Keeping Goats Can Be Loads of Fun!
Post & Image By Laura Sue Stewart
Have you ever thought about getting a backyard goat?
People think about getting a goat for lots of reasons: milk, entertainment and companionship, or even for help in keeping some of the weeds trimmed. Before you consider getting a goat, it's important to know how to keep them healthy and happy. Here are a few things you should consider before getting your first goat.
What to consider before you get a goat
The very first thing to consider is if owning goats is permitted where you live. Check local codes and zoning regulations to determine if goats can be kept where you live and if there are any restrictions regarding goat size, shelter types, or noise. Also, make sure your neighbors will be tolerant.
There are two sizes of goats: miniature and standard. Standard size breeds generally weigh between 100 and 200 lbs. or more. Mini-goats are smaller and weigh up to 100 lbs. Mini-goats tend to be more popular in urban areas because of local restrictions on size and weight.
If your backyard barnyard is miniature, make sure the tiny “kid” goat or goats you bring home won't grow up to be bigger than you are expecting.
Goats are active and playful. A miniature goat requires a minimum of approximately 135 square feet of romper room; a standard-size goat needs twice that. Remember to multiply that number by the number of goats you have.
An enclosure should provide part sun and part shade, and protected from strong winds. An attached, draft-free shed or barn for cover, sleeping, and protection from predators and extreme weather. Goats can jump and climb, so your goat house should have a climb-proof roof.
You will also need somewhere to safely store food and bedding, and somewhere to dispose of soiled bedding, which makes great fertilizer when composted. Good fencing is a must! Goats like to rub on fences, especially when shedding, and they will try to stick their heads through fencing to get that grass that is greener.
These clever creatures love company
A very strong fence that they cannot climb over, knock down, or otherwise escape from is needed. Goats can be very clever about getting out of enclosures.
They use their lips to explore their world, so if a gate latch is loose, they can wiggle it open with their lips and escape. They also like to chew almost everything – rope, wiring, and so on, are all fair game. Whether you use wire or wood you need to be diligent in keeping it repaired.
Goats are a herd animal. They are most happy when in the company of other goats, so it is best to have more than one. Goats will also recognize and bond with their owners. When raised around people, they tend to enjoy being petted and can easily learn to eat from your hand and will sometimes nibble on clothes.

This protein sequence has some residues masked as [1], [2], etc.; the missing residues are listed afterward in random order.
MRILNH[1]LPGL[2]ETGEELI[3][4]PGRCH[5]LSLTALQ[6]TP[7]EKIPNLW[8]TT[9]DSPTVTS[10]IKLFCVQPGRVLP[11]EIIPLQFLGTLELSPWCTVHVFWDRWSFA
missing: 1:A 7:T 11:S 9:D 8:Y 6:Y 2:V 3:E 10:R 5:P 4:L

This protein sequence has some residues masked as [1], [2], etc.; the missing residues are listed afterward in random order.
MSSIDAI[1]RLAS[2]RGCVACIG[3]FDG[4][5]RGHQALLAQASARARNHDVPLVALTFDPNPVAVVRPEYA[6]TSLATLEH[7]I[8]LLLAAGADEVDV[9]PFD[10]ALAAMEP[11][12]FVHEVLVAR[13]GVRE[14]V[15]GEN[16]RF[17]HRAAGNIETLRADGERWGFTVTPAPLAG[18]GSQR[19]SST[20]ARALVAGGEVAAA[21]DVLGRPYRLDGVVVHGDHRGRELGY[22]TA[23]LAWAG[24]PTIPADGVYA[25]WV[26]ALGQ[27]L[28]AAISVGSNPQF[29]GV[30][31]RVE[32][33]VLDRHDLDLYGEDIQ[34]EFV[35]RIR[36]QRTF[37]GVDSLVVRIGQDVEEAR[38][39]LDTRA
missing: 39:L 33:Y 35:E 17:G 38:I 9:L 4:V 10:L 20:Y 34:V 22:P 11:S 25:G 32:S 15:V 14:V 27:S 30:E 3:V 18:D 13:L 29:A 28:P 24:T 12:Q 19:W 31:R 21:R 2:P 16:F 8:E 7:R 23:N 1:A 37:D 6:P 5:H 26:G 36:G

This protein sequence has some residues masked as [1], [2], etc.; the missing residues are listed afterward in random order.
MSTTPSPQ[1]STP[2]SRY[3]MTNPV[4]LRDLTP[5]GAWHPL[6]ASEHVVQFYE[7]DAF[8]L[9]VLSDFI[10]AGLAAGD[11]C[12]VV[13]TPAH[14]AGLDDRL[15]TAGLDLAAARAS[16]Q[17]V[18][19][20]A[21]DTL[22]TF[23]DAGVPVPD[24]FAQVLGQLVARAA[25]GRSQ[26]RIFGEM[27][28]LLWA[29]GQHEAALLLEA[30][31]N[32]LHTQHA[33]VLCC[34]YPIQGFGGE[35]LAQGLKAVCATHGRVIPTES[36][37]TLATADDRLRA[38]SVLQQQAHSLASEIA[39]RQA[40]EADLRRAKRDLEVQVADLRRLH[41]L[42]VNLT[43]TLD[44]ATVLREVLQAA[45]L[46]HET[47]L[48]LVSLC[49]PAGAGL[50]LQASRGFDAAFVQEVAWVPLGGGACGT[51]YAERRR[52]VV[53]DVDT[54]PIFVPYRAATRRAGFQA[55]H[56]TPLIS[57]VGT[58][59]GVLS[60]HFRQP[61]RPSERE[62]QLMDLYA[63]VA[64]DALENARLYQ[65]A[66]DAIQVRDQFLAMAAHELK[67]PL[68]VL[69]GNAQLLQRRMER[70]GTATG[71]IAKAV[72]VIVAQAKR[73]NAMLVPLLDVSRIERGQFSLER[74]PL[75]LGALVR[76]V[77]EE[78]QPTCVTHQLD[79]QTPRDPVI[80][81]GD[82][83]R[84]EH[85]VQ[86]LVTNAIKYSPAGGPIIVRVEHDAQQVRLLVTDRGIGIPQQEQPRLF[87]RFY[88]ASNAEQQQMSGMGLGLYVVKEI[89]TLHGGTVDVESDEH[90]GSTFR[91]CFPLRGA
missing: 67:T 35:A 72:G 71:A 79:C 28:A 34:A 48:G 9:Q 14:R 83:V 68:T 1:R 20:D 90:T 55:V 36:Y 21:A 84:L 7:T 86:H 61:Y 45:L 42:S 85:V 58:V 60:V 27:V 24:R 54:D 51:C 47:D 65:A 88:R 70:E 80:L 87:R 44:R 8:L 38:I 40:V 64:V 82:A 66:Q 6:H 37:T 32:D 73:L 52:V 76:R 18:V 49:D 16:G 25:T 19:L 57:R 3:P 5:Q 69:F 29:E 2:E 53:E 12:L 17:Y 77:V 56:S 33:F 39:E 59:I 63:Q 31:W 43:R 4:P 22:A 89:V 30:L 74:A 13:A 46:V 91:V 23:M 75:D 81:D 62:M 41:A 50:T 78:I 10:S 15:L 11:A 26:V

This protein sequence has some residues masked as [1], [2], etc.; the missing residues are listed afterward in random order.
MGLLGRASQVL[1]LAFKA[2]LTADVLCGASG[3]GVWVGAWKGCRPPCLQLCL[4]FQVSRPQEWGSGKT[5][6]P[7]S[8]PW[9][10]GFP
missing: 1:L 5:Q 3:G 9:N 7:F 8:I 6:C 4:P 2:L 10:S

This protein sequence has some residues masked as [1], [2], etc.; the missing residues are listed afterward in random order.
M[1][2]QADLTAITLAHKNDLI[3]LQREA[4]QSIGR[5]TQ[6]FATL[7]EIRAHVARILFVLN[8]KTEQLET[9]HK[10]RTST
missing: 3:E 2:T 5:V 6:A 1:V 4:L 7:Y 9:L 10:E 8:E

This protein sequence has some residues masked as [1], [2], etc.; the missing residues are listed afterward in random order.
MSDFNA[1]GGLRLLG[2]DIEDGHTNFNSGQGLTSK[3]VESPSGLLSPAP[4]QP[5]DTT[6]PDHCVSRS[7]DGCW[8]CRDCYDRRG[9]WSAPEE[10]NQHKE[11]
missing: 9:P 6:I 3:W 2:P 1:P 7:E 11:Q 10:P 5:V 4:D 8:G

Keeping goats happy & healthy
Goats can be pastured on grass or browse, eating shrubs, flowers, and young trees. Multiple pastures are helpful so they graze evenly. Unless your goat is young, pregnant, or producing milk all that is needed is pasture or browsing, and free choice hay. Hay should be fed along with the grass since they also need the dry forage along with the fresh. Plenty of fresh water, salt and minerals are needed at all times.
Check out the frolicking goats in this video:
Goats hate insects! They are easily bothered by flies so they should be protected from them. There are a lot of ecologically and environmentally friendly ways to keep off the bugs, such as fly traps and fly eliminators.
Regardless of whether the weather is cold or warm, always make it a point to maintain a clean and sanitary goat pen. This will prevent flies from bothering your goats, and it will help avoid germs or dangerous bacteria from getting into contact with your goats.
Goats are generally very trainable and can be taught to walk on a lead, carry a pack or even pull a small cart around the yard. Stay away from a buck (male) unless you are interested in breeding. Not only are they harder to keep contained, they can be a bit smelly and have a tendency to be aggressive. A doe or wether will make the best pet. Dehorning is preferred if you have small children or don't want to deal with horns. But, if handled correctly from birth, horns shouldn’t be a problem.
The final and most important thing to know about goats is that while they are very cute and can be lots of fun, they require a lot of thought and care to be kept properly. Consult with a goat-savvy vet to ensure proper feeding and care.
Goats are great pets if you are willing to do the work needed to keep them healthy and happy. They are a long commitment, up to 12 – 15 years, but with proper care, they make a great addition to your family.
After growing up on a small farm, farming is something that came naturally for Laura Sue Stewart. Her farm consists of raising dwarf goats for pets; a small cow/calf operation; chickens; and, horses. When not farming, Laura Sue works part time for the Kittanning Public Library as a library assistant and part time for the Armstrong Conservation District as the Mobile Environmental Display Coordinator. Laura Sue lives near Kittanning.